Prime minister versus Parliament: Democracy demands Conservative defeat

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The first responsibility of a prime minister is to uphold the Canadian constitution. As prime minister, Stephen Harper broke the most solemn undertaking a government makes under the constitution: its obligation to present its spending plans to parliament.

As a result of refusing to reveal the cost of the F-35 fighter jets, or the "tough on crime" legislation, the Harper Conservatives were found in contempt of parliament. When by a vote of 156 to 145 his government lost the confidence of parliament, the Governor-General acceded to the request of the outgoing prime minister and called the May 2 election.

In the event the Harper government fails to achieve a majority, but wins the most seats, the opposition members of parliament must join together, and vote to bring down his government at the earliest occasion. A prime minister who refuses to inform the population, through their elected representatives, of how he plans to spend public money, is not fit to govern Canada. No citizen can begrudge a member of parliament for voting out a government that is default of its mandate to protect the constitution. When the public discovers the extent to which the government has been deceiving the population it will applaud the leader of the opposition, and his coalition partners.

Throughout the election campaign, the prime minister has repeatedly misled the public about how governments are chosen under the constitution. He told Canadians in the English language debates "the party that finishes first forms the government. If we don't do that we will have the third and fourth party decide who governs this country, that's not how democracy should work."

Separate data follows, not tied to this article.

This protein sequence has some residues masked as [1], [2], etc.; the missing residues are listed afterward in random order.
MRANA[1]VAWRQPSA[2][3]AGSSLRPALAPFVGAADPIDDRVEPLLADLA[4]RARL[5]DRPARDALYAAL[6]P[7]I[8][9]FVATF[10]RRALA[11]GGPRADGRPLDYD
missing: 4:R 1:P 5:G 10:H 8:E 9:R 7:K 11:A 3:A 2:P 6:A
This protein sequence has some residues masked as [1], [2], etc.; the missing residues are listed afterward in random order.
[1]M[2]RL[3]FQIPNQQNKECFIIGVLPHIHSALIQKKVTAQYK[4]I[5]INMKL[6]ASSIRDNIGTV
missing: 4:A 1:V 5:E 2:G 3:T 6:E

In 2004 as leader of the opposition, Harper asked the Bloc and the NDP (the very third and fourth parties he denied on national television had a role in choosing the government) for support, so the Conservatives could form a government, in the event the Liberals were defeated in the House of Commons.

Contrary to what Harper asserted in the debate, the constitutional purpose of an election is for Canadians to elect members of parliament. Voters do not choose which party governs, or who becomes prime minister. The 308 elected members of parliament decide who makes up the government. Unless one party has an outright majority, the third and fourth parties in the House of Commons have an important democratic role to play.

As outgoing prime minister, Stephen Harper can choose to meet the House of Commons, if he decides to do so. He must submit his program in the form of a speech from the throne. If parliament approves the speech by a majority vote, he continues to govern so long as he maintains the confidence of the House of Commons. Should the members opposite, outnumber him, they are entitled to vote non confidence in his government. In that event, the Governor-General would call upon the leader of the opposition to form a government, which would seek to gain the confidence of the House of Commons. Should a coalition government made of the NDP and the Liberals fail, another election would be held.

The Harper government has committed Canada to purchase F-35 jet fighters designed to be used to bomb an enemy territory prior to a ground invasion. These planes would not have been chosen to defend Canadian air space, or to undertake search and rescue missions off our coast, or in support of peace-keeping troops, since they are not suited for those missions. Since no one believes Canada should be invading a foreign land, the only purpose that could possibly be served by the jet fighters is to support an invasion by the U.S. Thus, through its purchase of the F-35, the Harper government is tying Canada to a national security policy decided in the U.S. for its own ends, and relinquishing the Canadian constitutional authority over military policy to a foreign power.

The prime minister has signed secret agreements on border security with the United States, and refused to say what constitutional powers have been ceded by these intergovernmental agreements.

When it reconvenes the Auditor-General will report to parliament that the inflated G8/G20 security budget was used for pork barrel projects in Conservative ridings that had nothing to do with security.

The failure to defend the Canadian constitution, the unwillingness to reveal secret commitments to support U.S. military policy, the mis-appropriation of public funds for partisan purposes, each on its own provides a good reason to unseat the government. Unless the Harper government receives a majority vote, democracy demands it must be defeated in the House of Commons following the election.

Duncan Cameron is the president of

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